The first ever all-Wales Wildlife and Rural Crime Coordinator, Rob Taylor, has outlined his priorities after being appointed to the position.
The role is the first of its kind in the UK, and has been created by the Welsh Government, along with Wales’ police forces, to strengthen the response to Wildlife and Rural Crime across the country.
“Policing our countryside and protecting our wildlife is something that I am passionate about,” said Mr Taylor.
“Wales has seen significant progress in regards to rural crime prevention, but we still have work to do in regards to offences such as livestock attacks and wildlife offences.
“I relish the opportunity I have been given and look forward to working closely with others and to making a positive difference here in Wales.”
Mr Taylor, who was responsible for establishing the current North Wales Police Rural Crime Team, brings a vast amount of experience to the role, in particular in regards to wildlife law.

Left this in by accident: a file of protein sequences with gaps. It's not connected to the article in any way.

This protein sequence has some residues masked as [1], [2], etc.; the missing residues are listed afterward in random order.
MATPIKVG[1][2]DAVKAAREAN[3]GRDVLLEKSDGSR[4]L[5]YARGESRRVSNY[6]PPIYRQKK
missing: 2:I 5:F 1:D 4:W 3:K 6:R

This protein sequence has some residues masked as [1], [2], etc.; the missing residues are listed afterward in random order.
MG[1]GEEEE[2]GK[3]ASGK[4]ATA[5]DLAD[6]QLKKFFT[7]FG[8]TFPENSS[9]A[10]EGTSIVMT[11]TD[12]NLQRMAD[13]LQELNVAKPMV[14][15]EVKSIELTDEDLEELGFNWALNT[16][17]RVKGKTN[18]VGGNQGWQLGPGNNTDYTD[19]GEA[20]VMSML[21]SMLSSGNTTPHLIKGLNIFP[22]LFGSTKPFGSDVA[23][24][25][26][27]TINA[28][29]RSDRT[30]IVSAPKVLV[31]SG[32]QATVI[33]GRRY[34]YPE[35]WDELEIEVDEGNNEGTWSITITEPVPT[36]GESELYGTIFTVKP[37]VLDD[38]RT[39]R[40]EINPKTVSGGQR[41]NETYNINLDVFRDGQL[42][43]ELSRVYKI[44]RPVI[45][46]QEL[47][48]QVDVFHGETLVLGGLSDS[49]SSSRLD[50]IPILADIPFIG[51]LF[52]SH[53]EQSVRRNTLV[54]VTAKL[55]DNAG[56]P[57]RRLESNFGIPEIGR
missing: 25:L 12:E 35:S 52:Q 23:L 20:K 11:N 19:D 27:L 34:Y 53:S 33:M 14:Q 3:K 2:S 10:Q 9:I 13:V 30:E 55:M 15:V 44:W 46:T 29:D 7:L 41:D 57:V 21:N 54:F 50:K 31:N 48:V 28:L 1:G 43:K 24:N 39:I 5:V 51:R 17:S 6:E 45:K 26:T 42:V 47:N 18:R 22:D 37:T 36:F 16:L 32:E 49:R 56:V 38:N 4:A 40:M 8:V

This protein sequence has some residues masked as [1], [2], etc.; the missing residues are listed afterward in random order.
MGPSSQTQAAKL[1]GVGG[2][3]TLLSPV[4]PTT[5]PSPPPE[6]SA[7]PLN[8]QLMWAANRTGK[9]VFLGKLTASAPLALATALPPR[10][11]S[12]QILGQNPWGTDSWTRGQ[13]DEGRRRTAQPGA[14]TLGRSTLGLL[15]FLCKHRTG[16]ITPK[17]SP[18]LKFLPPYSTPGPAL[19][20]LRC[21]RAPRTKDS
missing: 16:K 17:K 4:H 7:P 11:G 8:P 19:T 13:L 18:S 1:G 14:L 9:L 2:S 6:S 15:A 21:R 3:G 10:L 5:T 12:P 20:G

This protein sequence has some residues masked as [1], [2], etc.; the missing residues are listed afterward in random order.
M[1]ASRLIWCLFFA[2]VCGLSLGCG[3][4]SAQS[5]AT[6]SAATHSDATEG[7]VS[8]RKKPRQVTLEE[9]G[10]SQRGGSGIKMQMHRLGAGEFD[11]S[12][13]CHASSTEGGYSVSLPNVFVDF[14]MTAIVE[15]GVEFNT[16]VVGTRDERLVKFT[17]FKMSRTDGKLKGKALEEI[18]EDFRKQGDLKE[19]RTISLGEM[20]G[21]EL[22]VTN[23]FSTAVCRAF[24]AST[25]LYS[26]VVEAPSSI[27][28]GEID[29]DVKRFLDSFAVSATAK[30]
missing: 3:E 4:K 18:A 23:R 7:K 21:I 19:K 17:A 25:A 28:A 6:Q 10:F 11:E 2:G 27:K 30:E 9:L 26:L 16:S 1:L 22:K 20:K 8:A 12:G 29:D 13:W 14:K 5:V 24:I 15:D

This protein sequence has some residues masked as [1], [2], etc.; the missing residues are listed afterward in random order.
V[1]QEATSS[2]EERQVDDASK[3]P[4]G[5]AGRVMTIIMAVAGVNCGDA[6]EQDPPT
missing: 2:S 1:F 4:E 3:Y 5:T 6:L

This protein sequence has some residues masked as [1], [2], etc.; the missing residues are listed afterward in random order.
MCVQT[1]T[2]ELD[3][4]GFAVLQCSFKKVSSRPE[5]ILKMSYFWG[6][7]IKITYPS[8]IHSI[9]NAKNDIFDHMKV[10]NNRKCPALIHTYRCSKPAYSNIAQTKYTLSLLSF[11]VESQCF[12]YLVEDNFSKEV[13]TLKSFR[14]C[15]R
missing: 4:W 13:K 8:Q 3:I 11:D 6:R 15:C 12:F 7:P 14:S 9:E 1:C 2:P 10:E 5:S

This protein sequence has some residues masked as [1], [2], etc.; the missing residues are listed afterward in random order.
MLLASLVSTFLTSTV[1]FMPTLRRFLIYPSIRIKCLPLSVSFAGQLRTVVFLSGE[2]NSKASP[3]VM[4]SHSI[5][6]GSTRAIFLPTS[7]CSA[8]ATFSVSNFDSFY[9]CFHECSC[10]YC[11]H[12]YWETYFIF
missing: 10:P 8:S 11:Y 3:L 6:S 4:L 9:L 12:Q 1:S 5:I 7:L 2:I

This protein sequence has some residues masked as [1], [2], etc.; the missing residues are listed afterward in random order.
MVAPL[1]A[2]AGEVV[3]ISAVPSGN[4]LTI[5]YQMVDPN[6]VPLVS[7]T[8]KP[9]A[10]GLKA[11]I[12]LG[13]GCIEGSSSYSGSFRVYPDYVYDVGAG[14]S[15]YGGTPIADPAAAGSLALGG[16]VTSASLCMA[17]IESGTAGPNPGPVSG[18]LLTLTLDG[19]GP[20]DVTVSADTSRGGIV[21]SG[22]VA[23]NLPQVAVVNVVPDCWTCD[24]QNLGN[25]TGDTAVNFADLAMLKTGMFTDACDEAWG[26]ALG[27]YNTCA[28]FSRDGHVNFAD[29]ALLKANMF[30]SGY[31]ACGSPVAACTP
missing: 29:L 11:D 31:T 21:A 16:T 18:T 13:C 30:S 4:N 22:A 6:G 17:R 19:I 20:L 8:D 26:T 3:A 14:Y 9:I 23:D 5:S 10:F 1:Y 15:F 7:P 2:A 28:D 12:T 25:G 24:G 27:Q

His investigations include the chainsaw attack on the Ospreys nesting platform at Llyn Brenig in May.
During a visit to the Dyfi Osprey Project near Machynlleth, Minister for Rural Affairs and North Wales, and Trefnydd, Lesley Griffiths met Rob Taylor to discuss his priorities and ambitions.
The project’s new visitor centre, which opened in May, has been supported with £250,000 in Welsh Government funding.
The new post is important in coordinating the wildlife and rural work of the police and key partner agencies to reduce crime and its impact on rural communities across Wales.
Livestock offences, raptor persecution, fly-tipping as well as farm machine, vehicle and fuel theft are some of the main areas the coordinator will be tackling.
The Welsh Government is currently working with the UK Government to give new powers to the police to provide greater protection to livestock from dangerous and out of control dogs through the Kept Animals Bill.
Mr Taylor has been pivotal in providing advice in this matter.
The coordinator will also lead on Wales’ first Wildlife and Rural Crime Strategy and work with school officers to help children get a better understanding of what wildlife and rural crime is and how it affects communities.